8. Check your tech specs!
Pictures or text? Note that only 33% of recipients are seeing images right after email is opened. All others need more convincing before they allow images. That’s why the main purpose or needed action should be clearly visible even if the images are not downloaded.
Interestingly, a recent study found that letters with various images and finely formatted text received 34% fewer clicks than plain text messages. Maybe it’s just because we are used to read plain text messages and letters? Possible, but on the other hand, messages formatted on a normal level – with some pictures and coloured buttons – received 55% more clicks than plain text. So, formatting will help to direct focus, but only if you don’t overdo it!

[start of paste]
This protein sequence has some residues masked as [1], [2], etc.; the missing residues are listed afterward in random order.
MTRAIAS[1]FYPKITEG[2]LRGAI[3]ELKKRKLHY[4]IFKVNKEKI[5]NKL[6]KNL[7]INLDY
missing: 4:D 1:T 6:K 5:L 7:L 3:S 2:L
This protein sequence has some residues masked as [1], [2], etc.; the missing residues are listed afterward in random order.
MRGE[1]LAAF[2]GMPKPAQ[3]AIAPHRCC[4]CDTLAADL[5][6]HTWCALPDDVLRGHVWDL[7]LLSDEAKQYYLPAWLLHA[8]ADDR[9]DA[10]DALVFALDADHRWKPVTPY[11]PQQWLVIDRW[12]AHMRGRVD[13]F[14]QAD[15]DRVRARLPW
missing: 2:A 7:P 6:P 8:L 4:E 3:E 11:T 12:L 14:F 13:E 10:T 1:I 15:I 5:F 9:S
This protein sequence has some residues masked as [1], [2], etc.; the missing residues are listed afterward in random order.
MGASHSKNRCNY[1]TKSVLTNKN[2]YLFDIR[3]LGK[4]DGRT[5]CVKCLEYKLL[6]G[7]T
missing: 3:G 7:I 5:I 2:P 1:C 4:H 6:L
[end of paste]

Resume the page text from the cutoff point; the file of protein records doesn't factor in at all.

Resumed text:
Be sure to consider the email client preview window, which shows the first few lines of the message. This is where your recipient has to decide whether to open the message or not. “View this message online”, “October newsletter” or “Hello friend!” don’t do you any good!
9. No silly mistakes and heavy text!
Typos are embarrassing, so try to avoid them at all costs. The following 4 tips will help to avoid typos:
- Print your letter and read it out loud.
- Change the font, colour and font size on the screen, and read the text again from the beginning.
- Write it, sleep on it and read it next morning when your head is cleared.
- Read the text from the end towards beginning – this helps you track down logical errors.
What would you think if you received a letter titled “Notice of suspension of application due to the need for additional information to continue the substantive assessment of the application”?
Exactly. If you want to make sure that everyone understands your email, show it to your mother, grandmother or neighbour. You cannot find a better critic than your ignorant neighbour. If he doesn’t get it, then no one will, and it is better to get back to the drawing board.
Good luck! 🙂